Unions rail against “disaster” of hospitality scheme

Unions have called for a sector-specific rescue package to be put in place for hospitality and other vulnerable sectors.

9 Oct 2020| News

Chancellor, Rishi Sunak, has announced an expansion of the Job Support Scheme following calls to save the ailing hospitality sector, where half of the workforce remain on furlough and nearly one in four businesses fear collapse in the next three months.

The deal has been announced ahead of a statement by Boris Johnson on Monday (12 October 2020), in which the Prime Minister is expected to announce pub and restaurant closures in high-infection areas.

Sunak offered businesses that are legally required to close their doors – a large proportion of which will be in the hospitality sector – cash grants of up to £3,000 per month to cover fixed costs and furlough their workers. Staff will receive 67% of their wages from the government, while employers will not be asked to pay anything to workers beyond National Insurance and Pension Contributions.

Unite the Union described the scheme as a “disaster”, pointing out that it does not solve any of the problems unions and employers have been pointing out for months.

There is still no support for businesses who are not in local lockdown areas despite 23% of hospitality employers saying they will not survive the next three months.

While the Job Support Scheme expansion may help to keep businesses afloat in regions that are hardest hit by the Coronavirus, workers – who currently earn an average of £8.84 per hour – will be expected to get by on just two-thirds of their usual wage.

This will be further complicated by the fact the hospitality sector is the main employer of zero-hour contract workers, accounting for 22% of the zero-hour jobs in the economy. Where zero-hour workers are furloughed, it is unclear how their wage will be calculated and their income could be minimal if they have not been given many shifts in recent weeks.

The TUC, too, called for better provision for vulnerable sectors. Frances O’Grady said: “Firms which aren’t required to close but will still be hit by stricter local restrictions need a more generous short-time working scheme. And there needs to be extra help for self-employed people in local lockdown areas too.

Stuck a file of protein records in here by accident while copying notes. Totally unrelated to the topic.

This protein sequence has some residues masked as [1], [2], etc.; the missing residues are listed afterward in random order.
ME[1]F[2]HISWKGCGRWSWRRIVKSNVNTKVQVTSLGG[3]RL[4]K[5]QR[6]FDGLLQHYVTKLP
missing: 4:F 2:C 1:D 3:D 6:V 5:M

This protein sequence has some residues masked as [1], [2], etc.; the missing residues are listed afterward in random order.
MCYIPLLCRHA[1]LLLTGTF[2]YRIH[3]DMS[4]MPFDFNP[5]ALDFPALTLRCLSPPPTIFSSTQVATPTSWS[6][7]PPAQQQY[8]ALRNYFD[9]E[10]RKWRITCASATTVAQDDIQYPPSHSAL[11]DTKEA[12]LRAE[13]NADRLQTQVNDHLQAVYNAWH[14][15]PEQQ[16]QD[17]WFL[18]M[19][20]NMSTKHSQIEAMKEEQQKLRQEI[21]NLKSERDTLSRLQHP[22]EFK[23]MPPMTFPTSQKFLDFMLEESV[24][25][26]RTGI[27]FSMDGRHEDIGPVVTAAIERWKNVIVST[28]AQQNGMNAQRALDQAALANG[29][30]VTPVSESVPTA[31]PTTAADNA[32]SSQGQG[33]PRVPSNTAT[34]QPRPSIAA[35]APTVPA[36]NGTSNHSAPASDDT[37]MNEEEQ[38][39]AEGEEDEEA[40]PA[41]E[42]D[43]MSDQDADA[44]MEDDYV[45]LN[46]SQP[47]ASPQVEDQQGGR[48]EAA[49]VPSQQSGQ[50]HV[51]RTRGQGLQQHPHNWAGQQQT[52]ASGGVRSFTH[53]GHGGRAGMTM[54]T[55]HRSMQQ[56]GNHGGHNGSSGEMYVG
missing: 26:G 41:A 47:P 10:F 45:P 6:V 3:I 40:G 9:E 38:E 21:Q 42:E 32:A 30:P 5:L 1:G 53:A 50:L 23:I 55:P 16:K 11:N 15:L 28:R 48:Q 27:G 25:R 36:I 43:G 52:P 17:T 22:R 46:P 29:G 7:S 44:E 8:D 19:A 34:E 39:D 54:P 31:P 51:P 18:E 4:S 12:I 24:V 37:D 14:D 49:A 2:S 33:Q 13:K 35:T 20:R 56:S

“Nationally, industries like the arts, hospitality, retail and aviation face a long, tough winter. These sectors need targeted help. And we need proper investment to create good new jobs in the green tech of the future.”

Unite put forth its own “rescue package” for the hospitality sector, focusing on sector-specific financial support and retraining the workforce.

The union called for the government to retain workers on 80% of their wages, as it does now, and provide an equal level of support to employers who keep their workers on shorter hours. In order to qualify for the scheme, employers must meet conditions such as giving all workers contracts that outline minimum and maximum hours.

Unite’s Hospitality Rescue Package would be partly paid for by a Sector Support levy on those corporations that have profited out of the reduction in custom to pubs and restaurants, such as Tesco, which recently posted 23% profits and 21% rises in shareholder dividends. Funds should also be redirected from the £1.3bn in Coronavirus emergency support money that the government is currently trying to claw back from local councils, the union said.

Further, Unite urged the government to provide regular testing of frontline hospitality workers – mirroring a similar call by Labour Leader Keir Starmer in a piece for the Daily Telegraph yesterday – and to set up a Hospitality Commission that would allow employers, unions and government to strategise for the future, including in terms of retraining the workforce.

“The government must not allow this extremely important sector, employing millions of people, to fail,” Howard Beckett, Assistant General Secretary at Unite, said.

“Behind every job lost is a person, and lots of these workers have financial responsibilities and families to support. Their jobs are viable, were it not for the crisis measures in place.

“Hospitality workers must be supported and we urge the government to implement our policy proposals.”